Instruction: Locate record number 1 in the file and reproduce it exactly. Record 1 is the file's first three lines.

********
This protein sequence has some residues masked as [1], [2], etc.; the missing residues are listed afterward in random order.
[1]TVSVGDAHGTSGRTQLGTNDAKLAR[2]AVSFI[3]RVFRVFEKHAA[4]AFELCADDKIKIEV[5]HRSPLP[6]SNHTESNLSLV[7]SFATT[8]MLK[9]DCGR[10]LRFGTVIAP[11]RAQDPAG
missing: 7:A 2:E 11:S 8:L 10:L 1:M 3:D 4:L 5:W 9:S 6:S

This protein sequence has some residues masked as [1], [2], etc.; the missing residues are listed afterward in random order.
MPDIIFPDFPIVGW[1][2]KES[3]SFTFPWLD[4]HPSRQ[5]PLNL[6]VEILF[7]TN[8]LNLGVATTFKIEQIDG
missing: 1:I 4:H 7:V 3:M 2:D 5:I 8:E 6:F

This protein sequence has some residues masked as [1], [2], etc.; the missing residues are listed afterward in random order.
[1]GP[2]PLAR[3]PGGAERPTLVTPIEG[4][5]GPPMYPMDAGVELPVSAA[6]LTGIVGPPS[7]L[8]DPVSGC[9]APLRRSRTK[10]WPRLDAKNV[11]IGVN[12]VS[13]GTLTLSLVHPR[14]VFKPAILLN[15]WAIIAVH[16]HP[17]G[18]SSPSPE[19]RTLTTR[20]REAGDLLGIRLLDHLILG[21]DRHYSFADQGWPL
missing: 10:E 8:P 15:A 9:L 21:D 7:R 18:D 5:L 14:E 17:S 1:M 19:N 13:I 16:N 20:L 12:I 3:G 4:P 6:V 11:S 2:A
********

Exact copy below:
This protein sequence has some residues masked as [1], [2], etc.; the missing residues are listed afterward in random order.
[1]TVSVGDAHGTSGRTQLGTNDAKLAR[2]AVSFI[3]RVFRVFEKHAA[4]AFELCADDKIKIEV[5]HRSPLP[6]SNHTESNLSLV[7]SFATT[8]MLK[9]DCGR[10]LRFGTVIAP[11]RAQDPAG
missing: 7:A 2:E 11:S 8:L 10:L 1:M 3:D 4:L 5:W 9:S 6:S